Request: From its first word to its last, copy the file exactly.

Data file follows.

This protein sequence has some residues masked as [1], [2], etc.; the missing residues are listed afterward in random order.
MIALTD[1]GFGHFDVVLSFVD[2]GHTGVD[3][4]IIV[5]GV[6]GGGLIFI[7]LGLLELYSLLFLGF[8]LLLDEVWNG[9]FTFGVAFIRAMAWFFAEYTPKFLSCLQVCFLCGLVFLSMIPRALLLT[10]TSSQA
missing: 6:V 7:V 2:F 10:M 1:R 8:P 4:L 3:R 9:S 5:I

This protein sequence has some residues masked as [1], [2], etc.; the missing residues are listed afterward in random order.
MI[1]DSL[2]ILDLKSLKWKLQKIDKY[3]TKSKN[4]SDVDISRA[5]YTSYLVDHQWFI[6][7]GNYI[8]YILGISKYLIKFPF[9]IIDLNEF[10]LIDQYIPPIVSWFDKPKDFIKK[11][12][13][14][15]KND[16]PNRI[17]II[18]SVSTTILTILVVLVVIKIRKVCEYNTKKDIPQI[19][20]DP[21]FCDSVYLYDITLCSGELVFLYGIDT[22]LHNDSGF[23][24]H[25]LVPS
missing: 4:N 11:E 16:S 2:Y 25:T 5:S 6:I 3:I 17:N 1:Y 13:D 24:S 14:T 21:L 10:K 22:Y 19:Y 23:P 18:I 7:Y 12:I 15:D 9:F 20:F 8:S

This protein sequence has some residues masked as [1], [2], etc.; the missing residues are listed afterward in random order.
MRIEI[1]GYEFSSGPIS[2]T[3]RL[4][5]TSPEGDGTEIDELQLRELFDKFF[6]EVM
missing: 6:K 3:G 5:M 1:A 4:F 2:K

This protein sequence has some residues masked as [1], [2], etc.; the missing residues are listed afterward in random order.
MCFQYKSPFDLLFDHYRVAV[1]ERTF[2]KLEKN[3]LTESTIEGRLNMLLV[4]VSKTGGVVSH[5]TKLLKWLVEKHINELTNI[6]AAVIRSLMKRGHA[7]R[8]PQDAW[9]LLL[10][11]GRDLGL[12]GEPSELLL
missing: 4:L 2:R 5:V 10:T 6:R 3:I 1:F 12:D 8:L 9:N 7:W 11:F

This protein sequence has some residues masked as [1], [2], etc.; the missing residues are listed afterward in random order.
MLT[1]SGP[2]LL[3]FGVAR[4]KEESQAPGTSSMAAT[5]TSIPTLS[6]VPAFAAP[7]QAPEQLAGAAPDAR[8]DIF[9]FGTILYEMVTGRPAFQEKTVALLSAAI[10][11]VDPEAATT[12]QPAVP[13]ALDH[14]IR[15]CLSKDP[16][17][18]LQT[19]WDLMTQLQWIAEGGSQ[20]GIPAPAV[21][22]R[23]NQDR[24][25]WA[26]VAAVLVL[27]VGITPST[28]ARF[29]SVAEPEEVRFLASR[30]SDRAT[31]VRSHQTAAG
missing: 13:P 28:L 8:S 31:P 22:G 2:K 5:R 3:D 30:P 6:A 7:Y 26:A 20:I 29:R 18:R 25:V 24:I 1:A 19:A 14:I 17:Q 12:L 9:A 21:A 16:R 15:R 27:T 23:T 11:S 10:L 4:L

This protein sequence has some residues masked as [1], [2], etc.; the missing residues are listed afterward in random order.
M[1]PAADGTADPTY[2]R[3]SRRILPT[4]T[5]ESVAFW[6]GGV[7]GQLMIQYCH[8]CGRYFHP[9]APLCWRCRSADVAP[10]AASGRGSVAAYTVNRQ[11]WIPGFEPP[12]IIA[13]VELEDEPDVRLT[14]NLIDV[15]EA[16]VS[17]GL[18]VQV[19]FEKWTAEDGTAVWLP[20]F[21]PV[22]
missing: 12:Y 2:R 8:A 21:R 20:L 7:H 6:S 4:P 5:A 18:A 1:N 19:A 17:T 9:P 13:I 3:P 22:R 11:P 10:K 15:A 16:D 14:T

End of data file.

This protein sequence has some residues masked as [1], [2], etc.; the missing residues are listed afterward in random order.
MIALTD[1]GFGHFDVVLSFVD[2]GHTGVD[3][4]IIV[5]GV[6]GGGLIFI[7]LGLLELYSLLFLGF[8]LLLDEVWNG[9]FTFGVAFIRAMAWFFAEYTPKFLSCLQVCFLCGLVFLSMIPRALLLT[10]TSSQA
missing: 6:V 7:V 2:F 10:M 1:R 8:P 4:L 3:R 9:S 5:I

This protein sequence has some residues masked as [1], [2], etc.; the missing residues are listed afterward in random order.
MI[1]DSL[2]ILDLKSLKWKLQKIDKY[3]TKSKN[4]SDVDISRA[5]YTSYLVDHQWFI[6][7]GNYI[8]YILGISKYLIKFPF[9]IIDLNEF[10]LIDQYIPPIVSWFDKPKDFIKK[11][12][13][14][15]KND[16]PNRI[17]II[18]SVSTTILTILVVLVVIKIRKVCEYNTKKDIPQI[19][20]DP[21]FCDSVYLYDITLCSGELVFLYGIDT[22]LHNDSGF[23][24]H[25]LVPS
missing: 4:N 11:E 16:S 2:Y 25:T 5:S 6:I 3:I 17:N 1:Y 13:D 24:S 14:T 21:L 10:K 22:Y 19:Y 23:P 18:I 7:Y 12:I 15:D 9:F 20:F 8:S

This protein sequence has some residues masked as [1], [2], etc.; the missing residues are listed afterward in random order.
MRIEI[1]GYEFSSGPIS[2]T[3]RL[4][5]TSPEGDGTEIDELQLRELFDKFF[6]EVM
missing: 6:K 3:G 5:M 1:A 4:F 2:K

This protein sequence has some residues masked as [1], [2], etc.; the missing residues are listed afterward in random order.
MCFQYKSPFDLLFDHYRVAV[1]ERTF[2]KLEKN[3]LTESTIEGRLNMLLV[4]VSKTGGVVSH[5]TKLLKWLVEKHINELTNI[6]AAVIRSLMKRGHA[7]R[8]PQDAW[9]LLL[10][11]GRDLGL[12]GEPSELLL
missing: 4:L 2:R 5:V 10:T 6:R 3:I 1:F 12:D 8:L 9:N 7:W 11:F

This protein sequence has some residues masked as [1], [2], etc.; the missing residues are listed afterward in random order.
MLT[1]SGP[2]LL[3]FGVAR[4]KEESQAPGTSSMAAT[5]TSIPTLS[6]VPAFAAP[7]QAPEQLAGAAPDAR[8]DIF[9]FGTILYEMVTGRPAFQEKTVALLSAAI[10][11]VDPEAATT[12]QPAVP[13]ALDH[14]IR[15]CLSKDP[16][17][18]LQT[19]WDLMTQLQWIAEGGSQ[20]GIPAPAV[21][22]R[23]NQDR[24][25]WA[26]VAAVLVL[27]VGITPST[28]ARF[29]SVAEPEEVRFLASR[30]SDRAT[31]VRSHQTAAG
missing: 13:P 28:L 8:S 31:P 22:G 2:K 5:R 3:D 30:P 6:A 7:Y 26:A 20:I 29:R 18:R 25:V 24:I 1:A 19:A 14:I 17:Q 12:L 9:A 21:A 16:R 15:R 27:T 23:T 11:S 10:L 4:L

This protein sequence has some residues masked as [1], [2], etc.; the missing residues are listed afterward in random order.
M[1]PAADGTADPTY[2]R[3]SRRILPT[4]T[5]ESVAFW[6]GGV[7]GQLMIQYCH[8]CGRYFHP[9]APLCWRCRSADVAP[10]AASGRGSVAAYTVNRQ[11]WIPGFEPP[12]IIA[13]VELEDEPDVRLT[14]NLIDV[15]EA[16]VS[17]GL[18]VQV[19]FEKWTAEDGTAVWLP[20]F[21]PV[22]
missing: 12:Y 2:R 8:A 21:R 20:L 7:H 6:S 4:P 5:A 18:A 1:N 19:A 17:T 9:P 13:I 3:P 22:R 11:P 10:K 15:A 16:D 14:T